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Philharmonia Orchestra London: Beethoven / DvořákSanttu-Matias Rouvali (conductor), Patricia Kopatchinskaja (violin)

Patricia Kopatchinskaja in the forest. She carries the violin fastened with a cord on her back.
Copyright: Julia Wesely

Audiences at concerts by this adventurous Moldovan/Austrian/Swiss violinist, should be ready expect the unexpected. Conductor Santtu-Matias Rouvali also enjoys using the concert stage as an adventure playground.

Audiences at concerts by this adventurous Moldovan/Austrian/Swiss violinist, should be ready expect the unexpected. Conductor Santtu-Matias Rouvali also enjoys using the concert stage as an adventure playground.

Patricia Kopatchinskaja, violin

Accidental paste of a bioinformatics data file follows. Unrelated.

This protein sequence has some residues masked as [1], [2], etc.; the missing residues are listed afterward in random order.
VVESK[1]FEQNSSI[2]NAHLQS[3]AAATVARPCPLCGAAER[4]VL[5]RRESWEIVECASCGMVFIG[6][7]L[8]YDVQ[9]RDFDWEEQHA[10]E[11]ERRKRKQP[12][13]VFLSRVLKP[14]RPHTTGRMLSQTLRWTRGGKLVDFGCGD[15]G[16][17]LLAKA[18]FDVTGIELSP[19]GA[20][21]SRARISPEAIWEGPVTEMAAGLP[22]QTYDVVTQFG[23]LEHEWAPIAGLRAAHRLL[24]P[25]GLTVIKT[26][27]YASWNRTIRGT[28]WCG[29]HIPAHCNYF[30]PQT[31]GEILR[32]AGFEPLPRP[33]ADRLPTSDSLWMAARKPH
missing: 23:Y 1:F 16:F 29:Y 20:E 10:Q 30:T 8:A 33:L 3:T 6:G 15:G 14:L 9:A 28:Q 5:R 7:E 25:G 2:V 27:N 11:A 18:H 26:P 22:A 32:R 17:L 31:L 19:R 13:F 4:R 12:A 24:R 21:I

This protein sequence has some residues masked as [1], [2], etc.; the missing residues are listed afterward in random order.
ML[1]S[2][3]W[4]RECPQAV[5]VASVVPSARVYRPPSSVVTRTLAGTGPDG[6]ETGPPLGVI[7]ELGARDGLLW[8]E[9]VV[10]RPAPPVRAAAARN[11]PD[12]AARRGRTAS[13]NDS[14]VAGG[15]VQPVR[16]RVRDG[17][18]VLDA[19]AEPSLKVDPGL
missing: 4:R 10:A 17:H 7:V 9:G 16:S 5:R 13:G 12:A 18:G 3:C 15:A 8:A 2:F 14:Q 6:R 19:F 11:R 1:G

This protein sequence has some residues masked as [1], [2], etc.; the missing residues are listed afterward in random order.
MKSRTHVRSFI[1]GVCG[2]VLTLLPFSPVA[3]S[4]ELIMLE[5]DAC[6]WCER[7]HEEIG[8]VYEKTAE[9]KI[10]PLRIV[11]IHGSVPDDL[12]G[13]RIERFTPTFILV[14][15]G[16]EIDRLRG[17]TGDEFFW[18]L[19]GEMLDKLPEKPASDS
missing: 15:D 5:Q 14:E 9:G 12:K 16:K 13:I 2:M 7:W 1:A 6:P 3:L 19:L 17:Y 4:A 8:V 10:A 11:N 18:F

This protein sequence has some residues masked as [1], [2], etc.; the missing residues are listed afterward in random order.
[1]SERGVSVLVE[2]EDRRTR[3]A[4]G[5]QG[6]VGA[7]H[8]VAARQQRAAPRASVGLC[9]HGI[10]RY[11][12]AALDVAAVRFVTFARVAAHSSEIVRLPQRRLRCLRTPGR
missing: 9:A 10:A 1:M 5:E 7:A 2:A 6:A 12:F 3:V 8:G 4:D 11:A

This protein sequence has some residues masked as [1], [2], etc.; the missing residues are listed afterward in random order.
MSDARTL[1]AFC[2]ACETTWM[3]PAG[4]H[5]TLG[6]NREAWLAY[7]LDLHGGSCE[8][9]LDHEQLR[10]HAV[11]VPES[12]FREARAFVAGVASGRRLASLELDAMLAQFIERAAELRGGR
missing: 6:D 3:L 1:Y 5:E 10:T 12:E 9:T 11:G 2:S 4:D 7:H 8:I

Santtu-Matias Rouvali, conductor

 

Patricia Kopatchinskaja and convention are words that are not normally found in the same sentence – especially when the artist puts what she refers to as the “greatest of all violin concertos” under the microscope. With a detective’s instincts, she highlights the relevant elements to show us what the composer still has to tell us, 200 years later. Is it possible that the throbbing, threatening timpani motif is rooted in the spirit of French revolutionary music? That Beethoven actually had no intention of writing a brilliant solo piece, but rather lets the violin loose to ensnare the orchestra, in turns improvisational and urgent? According to Kopatchinskaja, “We’ve crowned Beethoven with laurel wreaths and played him to death.” That makes it even more important for us to take him seriously again as a rebel, an innovator and an advocate for reason and human rights.

 

In their interpretation of Dvořák’s Symphony No 7, Santtu-Matias Rouvali and the Philharmonia Orchestra London therefore discard the cliched jovial Bohemian composer in favour of the contrasting aspects of ferocity, sorrow and grace.

 

Programme

  • Ludwig van Beethoven: Concerto for violin and orchestra in D major, Op 61
  • Antonín Dvořák: Symphony No 7 in D minor, Op 70